Celebrations for 100th birthdays
A Second World War veteran from Stamford who turned 100 maintains keeping fit has ensured he has lived so long.
Phil Dawtry celebrated his 100th birthday in the warm embrace of friends and family at the Whitefriars Care Home in Stamford on Wednesday (February 14).
Phil served in the Army’s Royal Hampshire Regiment during the Second World War and spent three years as a prisoner of war after being captured in North Africa.
He has spent most of his life living in Stamford since the end of the war and worked at building firm Bowmans.
Phil often goes on walks in the Whitefriars garden and has remained active all his life.
He said: “I just keep working, and always keep fit. I like to keep myself young.”
Attending his birthday celebration at the Whitefriars were his two daughters, Patricia and Carol. Carol was born in 1943 and did not see Phil for the first three years of her life due to him being a prisoner of war.
Phil was married to Winifred, who died several years ago, and has four grandchildren and 10 great grandchildren. Granddaughter Claire Cardno and her three children Finlay, Caitlyn and Bronte flew over from Australia where they live to celebrates Jim’s special day at the Whitefriars.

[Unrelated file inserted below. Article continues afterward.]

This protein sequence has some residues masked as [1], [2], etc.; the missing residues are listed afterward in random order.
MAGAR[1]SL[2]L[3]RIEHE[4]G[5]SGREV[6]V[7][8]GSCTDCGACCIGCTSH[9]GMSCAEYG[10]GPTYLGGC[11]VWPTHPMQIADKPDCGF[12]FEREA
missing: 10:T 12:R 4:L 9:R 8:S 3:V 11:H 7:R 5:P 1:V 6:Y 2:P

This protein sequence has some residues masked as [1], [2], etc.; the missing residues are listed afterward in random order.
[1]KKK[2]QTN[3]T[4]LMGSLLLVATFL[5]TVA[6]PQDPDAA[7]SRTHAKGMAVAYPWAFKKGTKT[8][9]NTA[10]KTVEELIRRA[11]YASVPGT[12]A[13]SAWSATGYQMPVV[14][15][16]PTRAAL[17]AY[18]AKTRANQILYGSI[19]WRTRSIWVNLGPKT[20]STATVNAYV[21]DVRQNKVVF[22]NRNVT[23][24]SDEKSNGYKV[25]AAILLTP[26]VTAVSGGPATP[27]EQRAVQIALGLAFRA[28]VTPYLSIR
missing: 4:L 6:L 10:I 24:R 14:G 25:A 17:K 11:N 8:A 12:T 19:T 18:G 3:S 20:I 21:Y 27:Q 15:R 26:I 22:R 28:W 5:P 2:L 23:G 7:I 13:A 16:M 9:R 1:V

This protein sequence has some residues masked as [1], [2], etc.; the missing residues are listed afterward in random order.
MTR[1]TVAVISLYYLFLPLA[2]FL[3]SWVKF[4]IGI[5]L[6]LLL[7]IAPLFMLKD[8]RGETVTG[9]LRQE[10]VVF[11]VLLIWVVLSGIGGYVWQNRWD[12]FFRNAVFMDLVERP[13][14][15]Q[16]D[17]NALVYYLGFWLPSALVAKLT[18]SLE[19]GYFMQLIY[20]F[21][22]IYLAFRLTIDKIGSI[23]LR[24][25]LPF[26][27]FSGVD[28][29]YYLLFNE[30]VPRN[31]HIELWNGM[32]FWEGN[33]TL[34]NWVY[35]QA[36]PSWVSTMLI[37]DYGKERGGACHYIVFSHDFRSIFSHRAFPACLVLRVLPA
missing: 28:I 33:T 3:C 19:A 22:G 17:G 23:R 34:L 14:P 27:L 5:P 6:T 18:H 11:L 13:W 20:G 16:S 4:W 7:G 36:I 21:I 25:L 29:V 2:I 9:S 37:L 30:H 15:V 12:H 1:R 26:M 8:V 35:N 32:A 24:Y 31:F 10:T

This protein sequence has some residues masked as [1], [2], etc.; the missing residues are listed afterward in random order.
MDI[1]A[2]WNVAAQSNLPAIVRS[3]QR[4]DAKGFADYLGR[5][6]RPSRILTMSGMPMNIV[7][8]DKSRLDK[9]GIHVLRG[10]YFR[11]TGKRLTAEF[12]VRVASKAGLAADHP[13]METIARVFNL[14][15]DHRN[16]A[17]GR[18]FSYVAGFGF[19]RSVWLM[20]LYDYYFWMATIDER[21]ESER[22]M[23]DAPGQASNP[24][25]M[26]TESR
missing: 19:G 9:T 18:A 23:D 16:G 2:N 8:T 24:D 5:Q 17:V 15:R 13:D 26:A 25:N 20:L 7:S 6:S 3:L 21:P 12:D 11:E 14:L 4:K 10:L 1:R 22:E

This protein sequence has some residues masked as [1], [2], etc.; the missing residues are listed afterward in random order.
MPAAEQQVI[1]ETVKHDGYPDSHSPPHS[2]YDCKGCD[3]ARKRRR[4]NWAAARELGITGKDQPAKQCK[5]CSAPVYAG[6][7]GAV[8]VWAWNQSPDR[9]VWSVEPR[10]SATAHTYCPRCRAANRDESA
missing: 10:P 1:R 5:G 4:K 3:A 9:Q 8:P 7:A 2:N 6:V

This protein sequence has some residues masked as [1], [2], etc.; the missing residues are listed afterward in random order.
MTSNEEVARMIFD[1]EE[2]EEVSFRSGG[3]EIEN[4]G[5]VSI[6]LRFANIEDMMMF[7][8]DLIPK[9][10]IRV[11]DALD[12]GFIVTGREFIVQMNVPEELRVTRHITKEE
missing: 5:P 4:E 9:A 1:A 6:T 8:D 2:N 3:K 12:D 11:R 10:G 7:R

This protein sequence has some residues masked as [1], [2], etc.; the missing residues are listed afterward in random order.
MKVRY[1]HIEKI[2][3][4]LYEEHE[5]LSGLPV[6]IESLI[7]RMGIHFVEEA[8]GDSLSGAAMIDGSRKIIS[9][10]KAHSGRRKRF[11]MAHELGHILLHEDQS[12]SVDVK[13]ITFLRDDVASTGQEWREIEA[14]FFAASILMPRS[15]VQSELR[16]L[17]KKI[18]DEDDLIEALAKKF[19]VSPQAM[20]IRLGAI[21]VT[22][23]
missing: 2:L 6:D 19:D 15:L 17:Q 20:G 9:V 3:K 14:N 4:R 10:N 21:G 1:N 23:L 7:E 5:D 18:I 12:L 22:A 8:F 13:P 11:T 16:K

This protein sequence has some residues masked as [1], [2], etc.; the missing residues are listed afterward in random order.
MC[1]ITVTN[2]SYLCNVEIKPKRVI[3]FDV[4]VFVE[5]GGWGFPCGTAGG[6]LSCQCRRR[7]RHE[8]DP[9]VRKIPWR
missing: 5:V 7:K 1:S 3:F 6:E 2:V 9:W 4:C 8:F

Among those present was the mayor of Stamford Tony Story, who is friends with Phil.
He also enjoyed a celebration at the Stamford Corn Exchange Theatre in Stamford with friends and family on Saturday.
n Tixover woman Vera Bailey who turned 100 last Friday (February 9) said “drinking gin and tonic” was the secret to her long life.
Vera celebrated at Tixover House Care Home where she lives, with her family, staff and fellow residents.
Vera said: “I will seldom have more than one gin a night but if it is a birthday or a special occasion, it might be more than one.”
Providing entertainment for Vera’s birthday was singer Gavin Burke who sang songs from a variety of genres.
And to top off the special occasion, the Deputy Lord Lieutenant of Rutland Ed Burrows also handed Vera her birthday card from the Queen.
Vera’s late husband John, an electrical engineer, led a project to build the first hospital in Zanzibar, East Africa, in the early 1960s and the couple lived there for seven years while work was taking place.
Whilst working in Zanzibar, Vera worked as a secretary for MI5 at its offices in the Sultan’s Palace.
John, who died seven years ago, and Vera have two sons, Nigel and Marten.
Vera also worked as secretary at the railway offices in Crewe, Cheshire where she was born, and a law firm.
She spent many years of her life living in Bangor, North Wales.
Vera said:“I have tried to live a good life and I think I have succeeded.”